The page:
The helmet guy was back today, only this time sans helmet. Even without his signature accessory, he's easily recognizable as the ostentatiously dressed 6'8" jacked bearded black guy with a huge gap between his front teeth, which he frequently displays with his large grin. Today he was wearing a cowboy hat and a brown pin-striped suit-jacket over mesh navy-blue tank-top reminiscent of a gym-class pinney. I'd been playing in the $100 NL game for an hour or so when he joined the table. According to a woman at our table, he is a well-known reggae singer, but I have no idea who he was. He did have the awesome Jamaican accent and a couple friends who would stop by who appeared much more stereotypically Rastafarian, with dreadlocks and whatnot.
Occasionally, a player will try to get a slow game going by raising indiscriminately for several hands, essentially daring his opponents to play with him. Usually this goes along with frequent comments meant to annoy his opponents, to goad them into playing looser, or just to gain attention. I think the reggae guy may have been parodying this sort of player; he incorporated all the normal characteristics of the goading player, but in a humorous and seemingly self-aware sort of way. On the other hand, maybe he's just good-naturedly insane. In any case, for about 45 minutes he raised 95% of the hands to $10 preflop (from $3), saying "no free rides!" every time, without fail. Well, he did occasionally fail to raise because he made string-bets, but he never forgot to say "no free rides!" Unfortunately for me, the guy to my left liked to occasionally reraise allin for another $300 or so, each time winning the $30 or so that was in the pot. The majority of the time, though, this didn't happen, and we'd get to see a flop with a pot of around $50.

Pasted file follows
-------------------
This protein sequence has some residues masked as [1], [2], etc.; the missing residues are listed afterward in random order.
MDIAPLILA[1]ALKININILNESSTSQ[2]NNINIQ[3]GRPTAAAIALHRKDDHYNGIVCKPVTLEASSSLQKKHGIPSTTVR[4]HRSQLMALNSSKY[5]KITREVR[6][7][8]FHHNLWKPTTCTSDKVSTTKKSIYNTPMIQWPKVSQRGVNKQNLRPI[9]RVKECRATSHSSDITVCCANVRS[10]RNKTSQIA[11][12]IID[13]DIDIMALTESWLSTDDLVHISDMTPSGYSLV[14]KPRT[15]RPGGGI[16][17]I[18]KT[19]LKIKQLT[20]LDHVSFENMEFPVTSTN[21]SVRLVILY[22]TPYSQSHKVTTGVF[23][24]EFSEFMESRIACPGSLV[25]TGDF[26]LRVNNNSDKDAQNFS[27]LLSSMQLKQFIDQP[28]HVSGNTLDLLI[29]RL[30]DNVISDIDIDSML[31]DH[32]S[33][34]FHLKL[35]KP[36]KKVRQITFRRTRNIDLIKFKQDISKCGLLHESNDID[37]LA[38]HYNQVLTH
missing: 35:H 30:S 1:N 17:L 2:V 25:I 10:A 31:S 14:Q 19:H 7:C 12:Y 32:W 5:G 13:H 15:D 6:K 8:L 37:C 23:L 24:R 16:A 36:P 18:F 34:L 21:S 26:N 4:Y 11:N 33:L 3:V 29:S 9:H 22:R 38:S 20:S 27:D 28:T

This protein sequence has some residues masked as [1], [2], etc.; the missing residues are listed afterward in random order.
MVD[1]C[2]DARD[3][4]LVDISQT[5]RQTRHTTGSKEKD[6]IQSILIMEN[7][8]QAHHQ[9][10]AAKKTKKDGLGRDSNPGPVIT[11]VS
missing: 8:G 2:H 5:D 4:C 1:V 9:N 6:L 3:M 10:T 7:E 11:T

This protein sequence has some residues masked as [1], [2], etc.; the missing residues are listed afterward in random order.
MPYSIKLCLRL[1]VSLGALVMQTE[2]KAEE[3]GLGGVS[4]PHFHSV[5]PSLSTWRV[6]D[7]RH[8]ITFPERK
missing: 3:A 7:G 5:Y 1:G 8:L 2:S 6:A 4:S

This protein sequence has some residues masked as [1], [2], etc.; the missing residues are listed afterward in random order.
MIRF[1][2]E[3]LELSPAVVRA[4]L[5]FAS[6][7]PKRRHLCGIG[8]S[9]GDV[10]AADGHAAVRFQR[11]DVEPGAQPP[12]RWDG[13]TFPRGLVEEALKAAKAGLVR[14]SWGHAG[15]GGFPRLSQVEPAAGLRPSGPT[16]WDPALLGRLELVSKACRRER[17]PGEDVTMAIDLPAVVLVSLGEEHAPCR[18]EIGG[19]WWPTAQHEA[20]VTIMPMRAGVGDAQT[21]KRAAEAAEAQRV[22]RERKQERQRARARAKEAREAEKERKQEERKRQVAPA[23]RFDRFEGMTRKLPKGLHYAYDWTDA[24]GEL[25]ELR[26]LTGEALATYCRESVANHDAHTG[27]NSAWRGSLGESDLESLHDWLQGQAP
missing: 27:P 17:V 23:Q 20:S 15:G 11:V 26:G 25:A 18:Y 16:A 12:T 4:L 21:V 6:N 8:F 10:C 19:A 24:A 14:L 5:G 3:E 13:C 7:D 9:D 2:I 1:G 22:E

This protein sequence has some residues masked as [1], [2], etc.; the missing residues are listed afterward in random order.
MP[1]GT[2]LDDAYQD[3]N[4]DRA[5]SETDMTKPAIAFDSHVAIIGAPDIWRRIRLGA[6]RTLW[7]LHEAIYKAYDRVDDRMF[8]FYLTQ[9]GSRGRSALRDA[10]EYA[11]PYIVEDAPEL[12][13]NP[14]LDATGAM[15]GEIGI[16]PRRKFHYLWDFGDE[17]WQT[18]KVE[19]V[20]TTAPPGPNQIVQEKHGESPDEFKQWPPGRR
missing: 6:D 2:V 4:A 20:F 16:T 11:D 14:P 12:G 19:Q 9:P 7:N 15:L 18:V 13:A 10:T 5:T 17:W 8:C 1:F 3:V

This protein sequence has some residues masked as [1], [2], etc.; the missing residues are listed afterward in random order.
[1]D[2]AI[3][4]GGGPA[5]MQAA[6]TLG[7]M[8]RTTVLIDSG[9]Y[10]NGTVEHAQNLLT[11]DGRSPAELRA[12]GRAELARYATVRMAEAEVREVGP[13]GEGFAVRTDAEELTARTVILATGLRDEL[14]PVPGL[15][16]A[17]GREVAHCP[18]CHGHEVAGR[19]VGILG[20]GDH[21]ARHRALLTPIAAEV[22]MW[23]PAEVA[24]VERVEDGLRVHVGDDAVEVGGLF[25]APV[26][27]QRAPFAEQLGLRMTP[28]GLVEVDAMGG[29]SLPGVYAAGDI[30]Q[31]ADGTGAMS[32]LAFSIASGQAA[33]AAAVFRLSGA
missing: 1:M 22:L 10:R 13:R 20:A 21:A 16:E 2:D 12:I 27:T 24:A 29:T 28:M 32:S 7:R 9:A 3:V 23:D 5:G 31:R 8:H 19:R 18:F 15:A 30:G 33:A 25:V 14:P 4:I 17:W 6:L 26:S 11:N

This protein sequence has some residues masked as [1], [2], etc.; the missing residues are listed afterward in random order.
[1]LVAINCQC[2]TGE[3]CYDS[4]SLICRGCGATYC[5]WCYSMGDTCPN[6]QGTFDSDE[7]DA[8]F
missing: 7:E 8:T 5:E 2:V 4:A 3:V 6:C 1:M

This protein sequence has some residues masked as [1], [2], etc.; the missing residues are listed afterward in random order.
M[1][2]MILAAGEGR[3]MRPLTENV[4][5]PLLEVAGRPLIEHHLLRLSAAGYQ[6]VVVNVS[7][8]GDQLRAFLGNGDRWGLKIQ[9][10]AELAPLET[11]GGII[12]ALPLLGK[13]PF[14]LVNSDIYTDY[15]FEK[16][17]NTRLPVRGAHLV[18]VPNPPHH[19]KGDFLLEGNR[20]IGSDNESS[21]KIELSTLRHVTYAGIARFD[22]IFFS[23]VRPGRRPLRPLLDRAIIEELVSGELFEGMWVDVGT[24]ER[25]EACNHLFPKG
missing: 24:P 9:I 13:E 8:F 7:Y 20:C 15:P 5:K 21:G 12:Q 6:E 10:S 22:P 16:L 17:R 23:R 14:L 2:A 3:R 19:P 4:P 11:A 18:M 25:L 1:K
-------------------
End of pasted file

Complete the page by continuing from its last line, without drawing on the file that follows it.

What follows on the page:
Often a stereotypical attention-seeking player will call out for something just before the flop, turn, or river is put out. For example "2!" or "diamond!" The formerly behelmeted reggae singer, though, took this to new heights, hurriedly spouting off "No high, no low, no middle, no straight, no flush!" before each flop. Then, regardless of the cards on the flop, "Perfect!" If he decided to check on the flop, he'd declare, "okay, free ride."
At one point I beat him and another player in a hand where I caught a flush on the river. The pot ended up around $300. Lots of players get upset if they lose on the river, but this guy stood up in his seat, reached across the table to me and, smiling, said "gimme five!" in his Jamaican accent. I obliged. Despite his maniacal behavior, he still managed to be a much better sport than my average opponent.
Other guys I've played with or seen playing at the casino recently: Norman Chad, this guy, who co-wrote the movie "300," the guy who plays the main character's brother on "Big Love," and an NBA hopeful who supposedly played for NC State, was at one point signed by the Clippers (not sure if he played), and thinks Atlanta is going to sign him soon. I can't remember this guy's name either, and I couldn't figure it out doing some google research. Some more info for anyone who may want to try to figure it out: he's under 6'5" and had a horrible motorcycle accident in which he suffered an open fracture of his leg. Obviously, if he were anyone notable I would have been able to identify him already.